We are at a moment of truth for the global climate.
The Paris Climate Agreement, which went into force this month, commits the United States and the world to preventing the worst impacts of global warming. To meet our commitment, the United States will need to virtually eliminate carbon pollution from our economy by mid-century.
Transportation is the nation’s largest source of carbon pollution – so we can’t beat back global warming without changing how we get around.
Too often in the past, however, America has made transportation policy decisions as if the climate didn’t matter.
– Nearly nine out of every 10 dollars of government spending on transportation infrastructure since the 1950s have supported carbon-intensive ways of traveling like aviation and highway use.
– Nearly half of all state governments currently spend less than a penny per person per day on public transportation.
– At a time when Americans are yearning for opportunities to take part in healthy, low-carbon modes of travel like biking and walking, our tax code and land-use rules continue to subsidize and incentivize driving.
– Until recently, most states and metropolitan areas did not systematically consider climate change impacts when making transportation investment decisions.
No moment illustrated the disconnect between transportation policy and the climate better than the scene last December: as President Obama and world leaders were reaching a breakthrough climate agreement in Paris, Congress was approving a five-year transportation bill that doubled down on the highway-favoring policies that have shaped the world’s most polluting transportation system in terms of global warming emissions — ours.
We need a new approach.
Technology and social trends could be on the side of the climate. Electric vehicles are getting cheaper and better – just ask the 300,000 people who placed pre-orders for Tesla’s upcoming Model 3 electric car last spring. Americans, especially Millennials, increasingly favor walkable neighborhoods that are rich in low-carbon transportation options – making life both greener and more convenient. New mobility technologies and services – from carsharing to Uber to autonomous vehicles – create the possibility of new models for getting around our cities that are more efficient and affordable and better for the climate.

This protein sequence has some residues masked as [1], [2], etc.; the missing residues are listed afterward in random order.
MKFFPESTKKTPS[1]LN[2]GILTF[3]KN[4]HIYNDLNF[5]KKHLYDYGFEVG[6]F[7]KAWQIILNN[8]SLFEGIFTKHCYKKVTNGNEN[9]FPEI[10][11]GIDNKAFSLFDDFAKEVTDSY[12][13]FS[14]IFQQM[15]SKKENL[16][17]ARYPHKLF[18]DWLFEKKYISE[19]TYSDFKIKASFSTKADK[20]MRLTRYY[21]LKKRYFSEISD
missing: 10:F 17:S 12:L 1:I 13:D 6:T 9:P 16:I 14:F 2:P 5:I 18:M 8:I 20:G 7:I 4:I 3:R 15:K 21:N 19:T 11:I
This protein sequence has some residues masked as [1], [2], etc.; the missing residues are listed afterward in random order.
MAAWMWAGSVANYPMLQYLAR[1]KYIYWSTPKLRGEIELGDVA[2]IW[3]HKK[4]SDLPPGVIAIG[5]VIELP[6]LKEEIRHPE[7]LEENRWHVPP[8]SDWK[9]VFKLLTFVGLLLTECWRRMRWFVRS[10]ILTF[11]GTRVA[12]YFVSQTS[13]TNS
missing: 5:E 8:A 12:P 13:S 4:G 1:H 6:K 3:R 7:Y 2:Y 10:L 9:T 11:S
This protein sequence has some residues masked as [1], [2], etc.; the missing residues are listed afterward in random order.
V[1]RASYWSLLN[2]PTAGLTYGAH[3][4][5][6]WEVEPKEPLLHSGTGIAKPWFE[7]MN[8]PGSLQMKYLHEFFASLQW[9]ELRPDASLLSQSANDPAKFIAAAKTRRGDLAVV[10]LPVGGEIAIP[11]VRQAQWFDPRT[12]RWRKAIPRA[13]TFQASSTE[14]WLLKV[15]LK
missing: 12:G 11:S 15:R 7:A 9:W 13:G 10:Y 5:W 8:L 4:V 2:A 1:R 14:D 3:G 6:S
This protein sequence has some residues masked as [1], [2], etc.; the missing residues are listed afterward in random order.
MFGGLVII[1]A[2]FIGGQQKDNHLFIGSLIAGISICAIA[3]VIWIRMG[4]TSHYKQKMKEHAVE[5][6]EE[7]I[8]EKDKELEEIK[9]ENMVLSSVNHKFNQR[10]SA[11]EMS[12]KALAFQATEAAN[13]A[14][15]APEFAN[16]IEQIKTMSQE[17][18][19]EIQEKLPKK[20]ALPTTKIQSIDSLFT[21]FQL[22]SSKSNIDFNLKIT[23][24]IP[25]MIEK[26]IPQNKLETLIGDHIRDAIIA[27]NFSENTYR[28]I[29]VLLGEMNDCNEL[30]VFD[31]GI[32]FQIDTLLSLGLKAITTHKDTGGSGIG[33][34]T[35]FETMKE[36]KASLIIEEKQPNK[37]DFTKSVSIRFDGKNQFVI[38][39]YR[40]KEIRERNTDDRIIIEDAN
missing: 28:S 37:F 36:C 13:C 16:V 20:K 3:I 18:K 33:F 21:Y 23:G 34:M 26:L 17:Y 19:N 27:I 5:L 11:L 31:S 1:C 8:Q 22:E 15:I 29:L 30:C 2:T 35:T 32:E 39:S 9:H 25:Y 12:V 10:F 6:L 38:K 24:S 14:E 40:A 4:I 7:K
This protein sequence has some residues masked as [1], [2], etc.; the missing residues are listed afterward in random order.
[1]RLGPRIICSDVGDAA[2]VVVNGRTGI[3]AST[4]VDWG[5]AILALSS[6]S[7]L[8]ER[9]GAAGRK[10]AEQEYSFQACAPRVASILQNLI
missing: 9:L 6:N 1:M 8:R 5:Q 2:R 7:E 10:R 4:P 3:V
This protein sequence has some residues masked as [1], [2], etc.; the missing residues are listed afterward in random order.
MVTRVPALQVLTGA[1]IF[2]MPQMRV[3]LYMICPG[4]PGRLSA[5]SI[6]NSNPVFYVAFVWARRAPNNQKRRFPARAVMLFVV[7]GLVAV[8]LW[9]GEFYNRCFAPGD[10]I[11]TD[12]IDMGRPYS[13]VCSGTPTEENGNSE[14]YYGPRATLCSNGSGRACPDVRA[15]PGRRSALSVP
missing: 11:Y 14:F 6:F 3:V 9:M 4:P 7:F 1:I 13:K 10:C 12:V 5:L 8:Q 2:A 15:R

“With the transportation sector now an increasing source of carbon emissions in Virginia, low and zero-emission vehicles are becoming more important for the environment and the economy. Virginia produces no oil and therefore is forced to import these polluting and unhealthy products into our communities, sending money overseas that could be used here at home,” said Matthew Wade, the Deputy Director of Virginia Clean Cities. “By using cleaner domestic fuels such as electricity and hydrogen Virginians can improve their local air quality and support their local economies. As a coastal state threatened by climate change, Virginia’s communities should have increased access to these cleaner forms of transportation to ensure a more sustainable future all Virginians.”
But these 21st century advances are playing out within a policy framework that was developed to transition America out of the horse-and-buggy age – to promote the use of cars, and then get us onto highways. Our 21st century reality demands 21st century decisions. If we don’t reexamine the policies created generations ago in response to 20th century problems, we won’t be able to meet the present challenges – none of which is more profound or urgent than global warming.
What if we made transportation policy with the climate in mind? First, we’d ensure that climate impacts were factored into every transportation decision–starting with how we spend infrastructure dollars. Then we would push forward aggressively in the one area where the United States has been a leader: making cars and trucks more fuel-efficient and less polluting. We would adopt tax, budget and land use policies to make low-carbon transportation the cheapest, most convenient and most comfortable way to get around every American city. And we would support innovation to continually expand our toolbox of available options.
The transportation infrastructure of the future will be built in the next several years – because it can’t wait any longer. And it will last for decades. The policy decisions that result in that infrastructure will have repercussions for years to come. If we want to avoid dramatically rising seas, more intense storms, drought, extreme heat, and the displacement of millions of climate refugees, the choices we make today will go a long way toward deciding the outcome. The time to act is now.
For more, check out 50 Steps Toward Carbon-Free Transportation by clicking here.